A seated person wearing headphones looks at a tablet computer. They are holding the tablet in both hands and balancing it on their knees. The person is wearing a brown and white plaid shirt and jeans.

Students with dyslexia or specific learning disabilities have what is termed a 'peaks and valleys' profile of strengths and weaknesses, the peaks being the strengths and the valleys being areas of significant weakness. The following study tips emphasize skills that can help students succeed regardless of their profile of strengths and weaknesses—these are just plain good learning strategies!


Tips to Be an Active Listener

In order to study, you need to have gotten the information. This begins in the classroom or lecture hall. Your teachers or professors will be discussing what they think is important for you to know. You need to be present in class, actively listening in order to glean this information. Most students with dyslexia benefit from listening—hearing the information and processing it accordingly. They learn better when they hear information through lectures, videos, or on tape.

  • Be rested. You need to get a good night’s sleep to be at your best.
  • Come prepared to class. Review the day’s lecture topic ahead of time.
  • Ask your teacher or librarian for videos on the topic that you are learning and watch these prior to the lecture.
  • Look at people (teachers and professors) when they talk.
  • Take notes to stay focused. Or, if handwriting is a challenge, record the lecture, but don’t rely on that tape – take some notes, draw pictures, make a web.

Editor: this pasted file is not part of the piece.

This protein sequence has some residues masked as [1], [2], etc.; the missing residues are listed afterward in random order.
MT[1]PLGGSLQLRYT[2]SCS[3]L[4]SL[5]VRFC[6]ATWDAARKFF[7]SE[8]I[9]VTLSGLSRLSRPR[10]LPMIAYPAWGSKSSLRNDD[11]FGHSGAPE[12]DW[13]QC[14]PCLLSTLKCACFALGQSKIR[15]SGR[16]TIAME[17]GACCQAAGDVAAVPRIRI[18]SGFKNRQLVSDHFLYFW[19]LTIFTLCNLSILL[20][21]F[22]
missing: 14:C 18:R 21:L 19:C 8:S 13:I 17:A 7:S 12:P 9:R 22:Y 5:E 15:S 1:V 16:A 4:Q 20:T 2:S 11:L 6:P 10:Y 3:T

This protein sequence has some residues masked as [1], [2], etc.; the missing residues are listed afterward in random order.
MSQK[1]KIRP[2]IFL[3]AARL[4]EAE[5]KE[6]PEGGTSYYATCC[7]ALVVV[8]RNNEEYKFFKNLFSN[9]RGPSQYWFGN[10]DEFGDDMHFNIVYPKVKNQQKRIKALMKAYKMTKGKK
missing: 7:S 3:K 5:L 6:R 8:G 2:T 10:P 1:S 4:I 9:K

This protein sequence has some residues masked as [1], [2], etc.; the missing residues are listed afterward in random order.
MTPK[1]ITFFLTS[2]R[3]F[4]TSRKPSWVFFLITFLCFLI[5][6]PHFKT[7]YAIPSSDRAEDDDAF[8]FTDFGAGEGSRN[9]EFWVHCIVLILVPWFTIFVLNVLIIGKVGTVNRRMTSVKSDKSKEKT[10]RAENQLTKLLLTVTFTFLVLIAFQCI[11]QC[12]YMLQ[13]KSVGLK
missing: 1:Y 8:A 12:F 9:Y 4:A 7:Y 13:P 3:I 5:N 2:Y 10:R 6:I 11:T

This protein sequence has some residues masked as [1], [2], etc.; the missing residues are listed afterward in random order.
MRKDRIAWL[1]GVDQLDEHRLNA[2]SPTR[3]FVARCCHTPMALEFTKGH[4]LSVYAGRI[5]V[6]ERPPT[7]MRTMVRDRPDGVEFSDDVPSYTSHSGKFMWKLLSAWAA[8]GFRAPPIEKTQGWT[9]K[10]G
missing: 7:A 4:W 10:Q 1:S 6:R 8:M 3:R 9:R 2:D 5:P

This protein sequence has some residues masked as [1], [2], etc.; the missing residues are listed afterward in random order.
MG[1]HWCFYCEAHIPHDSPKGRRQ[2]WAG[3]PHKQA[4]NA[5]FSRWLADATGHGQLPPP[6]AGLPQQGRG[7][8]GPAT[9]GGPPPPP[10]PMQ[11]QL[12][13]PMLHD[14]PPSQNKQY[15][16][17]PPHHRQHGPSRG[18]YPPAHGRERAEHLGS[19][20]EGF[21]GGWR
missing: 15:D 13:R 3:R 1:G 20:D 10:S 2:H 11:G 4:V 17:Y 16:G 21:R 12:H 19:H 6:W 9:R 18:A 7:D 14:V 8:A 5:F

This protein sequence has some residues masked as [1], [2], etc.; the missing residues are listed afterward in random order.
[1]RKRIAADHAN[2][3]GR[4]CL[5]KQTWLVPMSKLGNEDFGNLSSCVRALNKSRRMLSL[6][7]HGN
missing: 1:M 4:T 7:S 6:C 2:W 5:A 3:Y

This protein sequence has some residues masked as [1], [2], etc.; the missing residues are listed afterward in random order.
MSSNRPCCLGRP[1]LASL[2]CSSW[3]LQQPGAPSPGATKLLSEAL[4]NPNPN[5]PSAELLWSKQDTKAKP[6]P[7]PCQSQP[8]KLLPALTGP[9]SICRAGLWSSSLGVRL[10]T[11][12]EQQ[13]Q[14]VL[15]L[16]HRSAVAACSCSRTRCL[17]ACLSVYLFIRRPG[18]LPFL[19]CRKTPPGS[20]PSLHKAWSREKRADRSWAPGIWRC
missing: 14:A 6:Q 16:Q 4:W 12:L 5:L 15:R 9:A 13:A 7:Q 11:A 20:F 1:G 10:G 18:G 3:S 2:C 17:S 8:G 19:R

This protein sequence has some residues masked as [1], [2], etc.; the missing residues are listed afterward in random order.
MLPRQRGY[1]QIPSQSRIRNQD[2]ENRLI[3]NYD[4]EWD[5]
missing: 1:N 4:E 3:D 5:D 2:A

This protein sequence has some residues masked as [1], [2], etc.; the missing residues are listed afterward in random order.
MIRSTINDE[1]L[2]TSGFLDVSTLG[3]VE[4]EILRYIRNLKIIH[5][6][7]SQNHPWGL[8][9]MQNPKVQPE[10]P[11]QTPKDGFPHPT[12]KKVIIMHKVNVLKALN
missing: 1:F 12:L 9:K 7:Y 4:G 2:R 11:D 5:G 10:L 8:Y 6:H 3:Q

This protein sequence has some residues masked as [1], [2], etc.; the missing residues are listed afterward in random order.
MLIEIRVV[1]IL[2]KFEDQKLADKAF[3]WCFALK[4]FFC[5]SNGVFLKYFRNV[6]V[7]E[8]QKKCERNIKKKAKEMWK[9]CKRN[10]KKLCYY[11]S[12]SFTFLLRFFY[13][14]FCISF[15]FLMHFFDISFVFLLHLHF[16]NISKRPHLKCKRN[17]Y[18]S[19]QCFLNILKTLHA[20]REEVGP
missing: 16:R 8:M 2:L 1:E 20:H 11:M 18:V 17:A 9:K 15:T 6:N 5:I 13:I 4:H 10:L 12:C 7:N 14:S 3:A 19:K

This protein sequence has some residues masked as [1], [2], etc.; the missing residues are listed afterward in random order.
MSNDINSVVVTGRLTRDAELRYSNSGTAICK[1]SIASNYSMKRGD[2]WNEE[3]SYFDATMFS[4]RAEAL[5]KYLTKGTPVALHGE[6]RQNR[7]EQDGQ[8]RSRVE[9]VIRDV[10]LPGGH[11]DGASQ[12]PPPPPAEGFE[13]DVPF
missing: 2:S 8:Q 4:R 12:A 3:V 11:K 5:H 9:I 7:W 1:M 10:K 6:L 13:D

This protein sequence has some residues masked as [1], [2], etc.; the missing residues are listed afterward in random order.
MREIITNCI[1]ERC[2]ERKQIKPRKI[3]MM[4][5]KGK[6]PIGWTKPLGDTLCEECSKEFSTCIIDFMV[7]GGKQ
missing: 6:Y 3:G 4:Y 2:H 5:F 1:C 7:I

• Doodle or use colored pencils while the teacher is lecturing to help you focus.
  • Attend the lab activities.
  • Jiggle your legs or feet, or try hand/finger exercises.
  • Chew gum or suck on a piece of hard candy while listening and studying.
  • Keep something in your hand that is malleable—a koosh ball, tennis ball, or putty. Knead or tap to a rhythm as you listen.


Setting the Stage

Now that you have gotten the information, it’s time to get to work to learn it! It is very important to have your "learning space" set up in order to maximize your study time. Even if you have only a small cubby in your room, make it a place where you enjoy going to and working.

  • Make your study area visually appealing and the lighting comfortable.
  • Eliminate visual distractions.
  • Find a quiet place to study. You might prefer playing classical or instrumental music in the background.
  • Sit on an exercise ball or rocking chair while studying.
  • Walk or use the treadmill while studying.
  • Have all your materials ready to go and close at hand.
  • Plan. Do. Review. Plan your time. Write it down. Prioritize important tasks and tackle those first. Review your progress. Don’t get discouraged if you get off course. Adjust your plan as needed.
  • Take a 5-minute stretch break every 25 minutes or so. Move—a stretch break does not mean stare at a screen. Set a timer so you don’t overextend your break.


Study Strategies that Work

Research has demonstrated that engaging in conversation about a topic can help students retain information.

  • Try studying with a friend or family member so that you can talk out loud and hear the information.